Yahaya BalogunMonday, February 5, 2018
[email protected]
Arizona, USA


want to congratulate president George Weah, the brand new president from Africa, and from Liberia. George Tawlon Manneh Oppong Ousman Weah is a Liberian politician, who became the 25th President of Liberia in January 2018. He is a retired professional footballer who played as a striker. He has won many international laurels for his country.

In the sub-saharan africa, Liberia is the first black African nation to gain her independence from the from the American Colonization Society on July 26, 1847. Liberia is a country ravaged by internecine war that literally, and almost brought the beautiful country into extinction. The First Liberian Civil War was an internal conflict in Liberia from 1989 until 1997. According to a report, the conflict killed about 250,000 people.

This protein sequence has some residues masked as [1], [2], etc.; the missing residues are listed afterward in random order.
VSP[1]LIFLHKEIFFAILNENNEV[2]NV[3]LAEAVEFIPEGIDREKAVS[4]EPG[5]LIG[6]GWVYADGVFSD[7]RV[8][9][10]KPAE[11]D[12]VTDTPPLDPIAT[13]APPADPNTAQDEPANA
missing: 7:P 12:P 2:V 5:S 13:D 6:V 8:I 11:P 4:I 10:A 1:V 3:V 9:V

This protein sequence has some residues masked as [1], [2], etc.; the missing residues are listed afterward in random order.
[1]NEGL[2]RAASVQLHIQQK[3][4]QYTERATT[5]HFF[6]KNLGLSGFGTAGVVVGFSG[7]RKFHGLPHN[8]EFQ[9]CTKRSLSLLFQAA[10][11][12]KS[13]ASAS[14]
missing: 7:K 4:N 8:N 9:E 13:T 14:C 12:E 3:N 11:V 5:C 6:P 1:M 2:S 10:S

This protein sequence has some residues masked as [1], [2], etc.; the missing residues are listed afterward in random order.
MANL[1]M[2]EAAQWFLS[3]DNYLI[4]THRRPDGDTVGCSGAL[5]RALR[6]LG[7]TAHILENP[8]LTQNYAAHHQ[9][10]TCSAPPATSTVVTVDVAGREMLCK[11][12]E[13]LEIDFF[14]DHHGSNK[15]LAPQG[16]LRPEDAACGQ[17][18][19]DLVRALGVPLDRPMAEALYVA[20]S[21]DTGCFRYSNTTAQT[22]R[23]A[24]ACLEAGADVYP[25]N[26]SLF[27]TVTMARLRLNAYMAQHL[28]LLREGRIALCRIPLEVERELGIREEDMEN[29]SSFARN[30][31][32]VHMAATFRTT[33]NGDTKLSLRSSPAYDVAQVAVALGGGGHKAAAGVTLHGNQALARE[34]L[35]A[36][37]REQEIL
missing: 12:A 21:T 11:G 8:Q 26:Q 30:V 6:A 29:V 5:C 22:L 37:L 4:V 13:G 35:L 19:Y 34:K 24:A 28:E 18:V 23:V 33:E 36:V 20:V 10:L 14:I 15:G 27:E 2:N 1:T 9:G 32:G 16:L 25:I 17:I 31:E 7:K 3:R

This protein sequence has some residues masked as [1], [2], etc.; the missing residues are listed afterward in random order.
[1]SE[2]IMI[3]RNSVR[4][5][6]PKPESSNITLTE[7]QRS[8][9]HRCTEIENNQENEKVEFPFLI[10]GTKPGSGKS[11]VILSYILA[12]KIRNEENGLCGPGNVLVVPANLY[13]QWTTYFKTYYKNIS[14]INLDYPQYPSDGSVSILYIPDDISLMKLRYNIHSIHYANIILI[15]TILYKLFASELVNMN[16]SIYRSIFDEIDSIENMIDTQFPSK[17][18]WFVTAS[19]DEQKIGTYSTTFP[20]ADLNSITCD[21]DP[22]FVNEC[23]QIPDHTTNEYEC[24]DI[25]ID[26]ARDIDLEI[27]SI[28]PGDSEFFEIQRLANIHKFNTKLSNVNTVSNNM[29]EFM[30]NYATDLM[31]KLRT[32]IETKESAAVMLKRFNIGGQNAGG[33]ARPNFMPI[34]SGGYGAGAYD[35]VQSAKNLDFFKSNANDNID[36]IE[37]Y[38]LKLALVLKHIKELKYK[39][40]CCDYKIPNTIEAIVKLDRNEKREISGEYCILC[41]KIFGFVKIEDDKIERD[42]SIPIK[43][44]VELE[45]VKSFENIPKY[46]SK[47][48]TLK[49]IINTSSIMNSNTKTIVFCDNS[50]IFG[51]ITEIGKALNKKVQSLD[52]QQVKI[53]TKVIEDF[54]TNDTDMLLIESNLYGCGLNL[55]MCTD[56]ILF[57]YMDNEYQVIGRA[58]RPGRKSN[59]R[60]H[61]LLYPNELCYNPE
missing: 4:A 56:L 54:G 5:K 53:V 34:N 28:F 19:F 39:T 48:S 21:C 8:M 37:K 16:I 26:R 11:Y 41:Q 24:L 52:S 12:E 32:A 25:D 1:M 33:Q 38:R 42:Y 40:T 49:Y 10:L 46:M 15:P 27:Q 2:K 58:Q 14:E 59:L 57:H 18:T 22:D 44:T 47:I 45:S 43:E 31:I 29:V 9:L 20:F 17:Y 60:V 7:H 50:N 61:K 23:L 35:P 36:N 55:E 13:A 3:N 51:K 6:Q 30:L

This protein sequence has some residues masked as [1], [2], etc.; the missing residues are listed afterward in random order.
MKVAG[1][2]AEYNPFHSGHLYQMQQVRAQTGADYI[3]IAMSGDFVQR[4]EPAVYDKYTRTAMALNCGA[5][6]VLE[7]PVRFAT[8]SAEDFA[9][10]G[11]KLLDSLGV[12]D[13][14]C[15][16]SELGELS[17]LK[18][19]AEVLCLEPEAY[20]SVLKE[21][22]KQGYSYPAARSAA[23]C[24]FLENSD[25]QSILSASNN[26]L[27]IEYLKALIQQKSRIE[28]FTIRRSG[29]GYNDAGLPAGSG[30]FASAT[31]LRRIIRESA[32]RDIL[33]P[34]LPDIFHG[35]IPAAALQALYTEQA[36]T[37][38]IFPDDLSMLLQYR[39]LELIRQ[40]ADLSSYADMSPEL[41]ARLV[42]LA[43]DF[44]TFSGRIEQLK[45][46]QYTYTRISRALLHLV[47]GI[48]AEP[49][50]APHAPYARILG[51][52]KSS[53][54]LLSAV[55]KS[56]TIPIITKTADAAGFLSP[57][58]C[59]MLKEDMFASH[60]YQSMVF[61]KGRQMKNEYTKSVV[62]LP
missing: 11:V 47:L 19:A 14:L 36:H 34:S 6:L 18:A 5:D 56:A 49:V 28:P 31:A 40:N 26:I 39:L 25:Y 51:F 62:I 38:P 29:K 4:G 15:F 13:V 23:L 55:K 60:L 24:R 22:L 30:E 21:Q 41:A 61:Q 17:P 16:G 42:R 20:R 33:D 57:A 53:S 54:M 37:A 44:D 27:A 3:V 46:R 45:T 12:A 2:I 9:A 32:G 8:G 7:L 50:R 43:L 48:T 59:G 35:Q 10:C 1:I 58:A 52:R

In a nutshell, the pogroms in Liberia also consumed the young and old at their prime. The Liberian war was a defining moment in the ugly period of the country's history. The interventions of the ECOMOG with the prominent role Nigeria played, and that of UN forces halted the country in self-inflicted problems from obliteration. The war has since become history, but the scars the war left behind are oozing out corruption and disenchantment. Corruption is the identity and menace of african nations. The immediate past president Serleaf Ellen Johnson, an American trained technocrat was a consequential president. Her presidency energized the youth of Liberia to redefine their role in their affairs after the war. Liberian youths were aspirational with great expectations of a bright future. Under Serleaf, corruption was expected to be the public enemy, corruption was re-crafted, with the help of the Liberian politicians. Serleaf's son was also said to have been involved in oil-bloc scandals that are yet to be resolved.